application-dependent means.  However, this can be overridden by a
\fIdirector\fR.  If an RE of any flavor begins with
.QW \fB***:\fR ,
the rest of the RE is an ARE.  If an RE of any flavor begins with
.QW \fB***=\fR ,
the rest of the RE is taken to be a literal string, with
all characters considered ordinary characters.
.PP
An ARE may begin with \fIembedded options\fR: a sequence
.QW \fB(?\fIxyz\fB)\fR
where
.QW \fIxyz\fR
is one or more alphabetic characters) specifies options affecting the rest of
the RE.  These supplement, and can override, any options specified by the
application.  The available option letters are:
.RS 2
.TP 3
\fBb\fR
rest of RE is a BRE
.TP 3
\fBc\fR
................................................................................
\fBn\fR
newline-sensitive matching (see \fBMATCHING\fR, below)
.TP 3
\fBp\fR
partial newline-sensitive matching (see \fBMATCHING\fR, below)
.TP 3
\fBq\fR
rest of RE is a literal
.PQ quoted
string, all ordinary characters
.TP 3
\fBs\fR
non-newline-sensitive matching (usual default)
.TP 3
\fBt\fR
tight syntax (usual default; see below)
.TP 3
\fBw\fR
inverse partial newline-sensitive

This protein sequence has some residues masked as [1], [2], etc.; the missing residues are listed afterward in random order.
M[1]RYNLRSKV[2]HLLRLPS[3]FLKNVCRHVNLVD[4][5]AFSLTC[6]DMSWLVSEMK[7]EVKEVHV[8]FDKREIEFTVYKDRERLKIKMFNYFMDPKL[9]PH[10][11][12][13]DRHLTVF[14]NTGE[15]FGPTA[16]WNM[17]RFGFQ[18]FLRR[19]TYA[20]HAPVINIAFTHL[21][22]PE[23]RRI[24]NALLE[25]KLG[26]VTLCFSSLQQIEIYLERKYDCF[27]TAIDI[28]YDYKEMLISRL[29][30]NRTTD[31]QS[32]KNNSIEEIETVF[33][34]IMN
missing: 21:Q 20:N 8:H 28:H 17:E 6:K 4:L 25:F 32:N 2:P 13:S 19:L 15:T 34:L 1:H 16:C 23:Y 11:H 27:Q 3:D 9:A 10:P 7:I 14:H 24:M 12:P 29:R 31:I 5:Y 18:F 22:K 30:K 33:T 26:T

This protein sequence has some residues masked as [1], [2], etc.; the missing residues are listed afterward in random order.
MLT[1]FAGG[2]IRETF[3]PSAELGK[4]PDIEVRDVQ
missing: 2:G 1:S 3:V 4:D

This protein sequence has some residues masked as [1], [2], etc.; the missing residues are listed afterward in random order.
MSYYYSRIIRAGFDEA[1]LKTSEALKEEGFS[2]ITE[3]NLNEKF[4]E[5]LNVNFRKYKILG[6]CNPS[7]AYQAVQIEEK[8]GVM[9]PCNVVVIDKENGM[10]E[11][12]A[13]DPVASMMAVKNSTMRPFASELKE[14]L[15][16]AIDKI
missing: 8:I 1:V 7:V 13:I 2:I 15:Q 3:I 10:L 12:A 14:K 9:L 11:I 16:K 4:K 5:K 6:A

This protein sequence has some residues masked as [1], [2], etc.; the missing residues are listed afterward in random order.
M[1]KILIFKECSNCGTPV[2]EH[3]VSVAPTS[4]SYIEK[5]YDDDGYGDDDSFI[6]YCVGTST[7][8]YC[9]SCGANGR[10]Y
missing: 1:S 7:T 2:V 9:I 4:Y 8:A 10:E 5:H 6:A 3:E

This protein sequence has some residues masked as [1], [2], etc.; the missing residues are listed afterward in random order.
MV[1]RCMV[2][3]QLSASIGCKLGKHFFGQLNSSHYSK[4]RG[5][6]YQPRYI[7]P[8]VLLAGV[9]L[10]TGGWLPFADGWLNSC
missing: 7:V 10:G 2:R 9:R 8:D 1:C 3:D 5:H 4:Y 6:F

.PQ weird
matching (see \fBMATCHING\fR, below)
.TP 3
\fBx\fR
expanded syntax (see below)
.RE
.PP
Embedded options take effect at the
.QW \fB)\fR
terminating the sequence. They are available only at the start of an ARE, and
may not be used later within it.
.PP
In addition to the usual (\fItight\fR) RE syntax, in which all
characters are significant, there is an \fIexpanded\fR syntax,
available in all flavors of RE with the \fB-expanded\fR switch, or in
AREs with the embedded x option.  In the expanded syntax, white-space
characters are ignored and all characters between a \fB#\fR and the
following newline (or the end of the RE) are ignored, permitting
paragraphing and commenting a complex RE.  There are three exceptions
to that basic rule:
.IP \(bu 3
a white-space character or
.QW \fB#\fR
preceded by
.QW \fB\e\fR
is retained
.IP \(bu 3
white space or
.QW \fB#\fR
within a bracket expression is retained
.IP \(bu 3
white space and comments are illegal within multi-character symbols
like the ARE
.QW \fB(?:\fR
or the BRE
.QW \fB\e(\fR
.PP
Expanded-syntax white-space characters are blank, tab, newline, and
any character that belongs to the \fIspace\fR character class.
.PP
Finally, in an ARE, outside bracket expressions, the sequence
.QW \fB(?#\fIttt\fB)\fR
(where \fIttt\fR is any text not containing a
.QW \fB)\fR )
is a comment, completely ignored.  Again, this is not allowed between the
characters of multi-character symbols like